State Roundup, September 26, 2017

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NO FRONT RUNNER IN DEM GOV RACE: The crowded Democratic primary race for governor has no clear front runner and most candidates have very low name recognition statewide, Erin Cox of the Sun reports on a new Goucher Poll. Forty-four percent of Democratic primary voters surveyed in the poll released today said they were undecided about the June 26 primary. The candidate with the most potential support — former Attorney General Douglas F. Gansler — announced last week that he would not join the race.

HOGAN HEADS TO CANADA: Erin Cox of the Sun writes that Gov. Larry Hogan is joining Virginia Gov. Terry McAuliffe and Washington D.C. Mayor Muriel Bowser on a trade mission to Canada today. The trio will be in Toronto to pitch the capital region tourism to Ontario, and they will meet with the province’s leader, Premier Kathleen Wynne. Hogan and his commerce secretary, Mike Gill, will stay on an extra few days to pitch Maryland to businesses in the area and in Montreal, state officials said. He will be meeting with more than a dozen Canadian firms.

MD SAT SCORES TOP NATIONAL AVERAGE: Maryland public school students SAT scores eked past the national average last year, according to data released by the College Board today. Talia Richman of the Sun reports that the SAT scores set a new baseline for the state, after the national college readiness test underwent sweeping changes that altered the format of the exam. The high school graduating class of 2017 marked the first time a majority of students tested under the new format, which made the essay section optional and did not penalize students for wrong answers, among other tweaks.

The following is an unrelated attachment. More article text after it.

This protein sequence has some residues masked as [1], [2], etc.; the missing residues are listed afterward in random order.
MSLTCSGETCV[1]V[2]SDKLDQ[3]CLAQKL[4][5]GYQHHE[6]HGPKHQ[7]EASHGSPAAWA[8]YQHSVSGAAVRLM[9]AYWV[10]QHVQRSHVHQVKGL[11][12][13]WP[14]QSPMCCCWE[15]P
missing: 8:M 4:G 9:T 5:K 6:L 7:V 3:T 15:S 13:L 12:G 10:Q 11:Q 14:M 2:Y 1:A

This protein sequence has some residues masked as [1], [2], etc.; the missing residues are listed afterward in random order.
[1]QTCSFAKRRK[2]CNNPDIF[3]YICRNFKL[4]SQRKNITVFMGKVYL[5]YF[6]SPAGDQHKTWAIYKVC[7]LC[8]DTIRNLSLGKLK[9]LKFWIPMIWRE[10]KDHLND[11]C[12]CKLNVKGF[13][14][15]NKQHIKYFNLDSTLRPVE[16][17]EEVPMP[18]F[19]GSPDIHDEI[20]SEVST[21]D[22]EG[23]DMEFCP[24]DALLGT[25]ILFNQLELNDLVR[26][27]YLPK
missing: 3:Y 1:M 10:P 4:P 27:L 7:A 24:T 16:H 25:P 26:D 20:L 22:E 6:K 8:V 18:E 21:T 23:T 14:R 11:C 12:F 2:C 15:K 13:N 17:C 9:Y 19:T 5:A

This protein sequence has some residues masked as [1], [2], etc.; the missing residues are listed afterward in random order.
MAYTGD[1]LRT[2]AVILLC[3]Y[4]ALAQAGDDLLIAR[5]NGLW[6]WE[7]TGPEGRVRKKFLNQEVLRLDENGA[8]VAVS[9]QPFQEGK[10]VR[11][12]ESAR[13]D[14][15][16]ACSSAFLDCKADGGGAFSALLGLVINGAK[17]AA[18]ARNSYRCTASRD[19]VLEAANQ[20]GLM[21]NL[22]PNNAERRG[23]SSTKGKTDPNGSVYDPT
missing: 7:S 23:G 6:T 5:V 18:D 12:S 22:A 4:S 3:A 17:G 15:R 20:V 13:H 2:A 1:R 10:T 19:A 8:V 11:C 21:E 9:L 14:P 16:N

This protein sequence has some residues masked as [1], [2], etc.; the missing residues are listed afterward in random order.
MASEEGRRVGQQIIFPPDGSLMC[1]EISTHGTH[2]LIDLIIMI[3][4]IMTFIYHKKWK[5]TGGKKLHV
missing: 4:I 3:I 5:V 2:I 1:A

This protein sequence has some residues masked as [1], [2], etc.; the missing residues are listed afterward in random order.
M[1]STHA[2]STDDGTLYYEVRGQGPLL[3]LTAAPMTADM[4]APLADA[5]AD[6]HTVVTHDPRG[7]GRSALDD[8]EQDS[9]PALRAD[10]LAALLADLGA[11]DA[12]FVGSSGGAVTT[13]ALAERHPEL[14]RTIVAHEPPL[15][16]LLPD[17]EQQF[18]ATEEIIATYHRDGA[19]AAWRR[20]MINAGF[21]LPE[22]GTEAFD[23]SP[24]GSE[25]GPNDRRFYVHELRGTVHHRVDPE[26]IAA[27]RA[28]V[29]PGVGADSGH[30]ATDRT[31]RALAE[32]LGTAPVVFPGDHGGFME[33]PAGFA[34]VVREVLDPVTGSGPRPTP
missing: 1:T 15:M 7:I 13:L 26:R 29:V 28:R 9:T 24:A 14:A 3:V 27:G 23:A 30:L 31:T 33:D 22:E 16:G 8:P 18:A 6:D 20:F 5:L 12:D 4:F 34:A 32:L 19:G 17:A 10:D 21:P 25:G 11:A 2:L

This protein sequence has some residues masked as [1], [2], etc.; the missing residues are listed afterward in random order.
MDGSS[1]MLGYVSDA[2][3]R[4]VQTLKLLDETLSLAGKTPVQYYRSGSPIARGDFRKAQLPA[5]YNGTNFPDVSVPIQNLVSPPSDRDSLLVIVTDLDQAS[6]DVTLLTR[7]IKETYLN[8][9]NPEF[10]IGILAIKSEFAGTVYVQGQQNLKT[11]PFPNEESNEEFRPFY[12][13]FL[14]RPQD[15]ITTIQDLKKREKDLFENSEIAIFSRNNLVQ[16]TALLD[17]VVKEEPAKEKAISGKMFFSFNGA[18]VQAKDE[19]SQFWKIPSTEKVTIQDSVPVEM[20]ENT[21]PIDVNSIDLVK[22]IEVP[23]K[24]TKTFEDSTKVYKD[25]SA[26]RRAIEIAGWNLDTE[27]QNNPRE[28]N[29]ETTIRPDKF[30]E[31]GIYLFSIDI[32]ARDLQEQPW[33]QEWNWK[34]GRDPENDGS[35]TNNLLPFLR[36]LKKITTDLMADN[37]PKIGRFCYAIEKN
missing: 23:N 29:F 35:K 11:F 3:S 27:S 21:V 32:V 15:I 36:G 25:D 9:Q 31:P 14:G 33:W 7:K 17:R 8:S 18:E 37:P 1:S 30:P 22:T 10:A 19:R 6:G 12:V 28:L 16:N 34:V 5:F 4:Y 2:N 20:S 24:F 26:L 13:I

TOLL ROAD DISASTER: In an op-ed for Maryland Matters, Purple Line activist Ben Ross writes that Gov. Hogan’s plan to build 110 miles of toll lanes on Maryland highways is a disaster for the great majority of Marylanders, and most of all for the state’s middle-class drivers. The plan’s enormous cost will require sky-high tolls. Only the wealthiest drivers will be willing to pay, revenue will fall far short of what is needed to pay back investors and lenders, and taxpayers in all income brackets will get stuck with the bills.

VANDALISM ALONG PURPLE LINE: A vandal caused minor damage to a bulldozer set to be used for Purple Line construction over the weekend, police said. The windshield wipers and antenna on a Caterpillar bulldozer and mini-excavator near the Georgetown Branch Trail were broken, Joe Zimmerman of the Bethesda Beat reports.

REDISTRICTING PANEL MEETS: The Maryland Redistricting Reform Commission held its first public meeting since October 2015 in Baltimore Monday, updating a small audience on the status of a Supreme Court case centered on partisan gerrymandering and taking comments, writes Samuel Manas in Maryland Matters. But it’s unclear whether the commission, which was assembled two years ago by Gov. Larry Hogan (R) to eradicate partisan gerrymandering in the state, will make further recommendations.

BLACK CAUCUS TO MEET: The Legislative Black Caucus of Maryland will host its second annual public hearing Saturday in Annapolis, work session for caucus members and constituents to discuss priority issues for the upcoming legislative session, according to the Daily Record.

REDMER SEES NO CONFLICT: Al Redmer plans to continue his work as Maryland Insurance commissioner as he makes his run for Baltimore County executive, and does not expect it will present a conflict, Morgan Eichensehr of the BBJ reports. Redmer officially announced his candidacy for Baltimore County Executive Saturday, as did Del. Pat McDonough.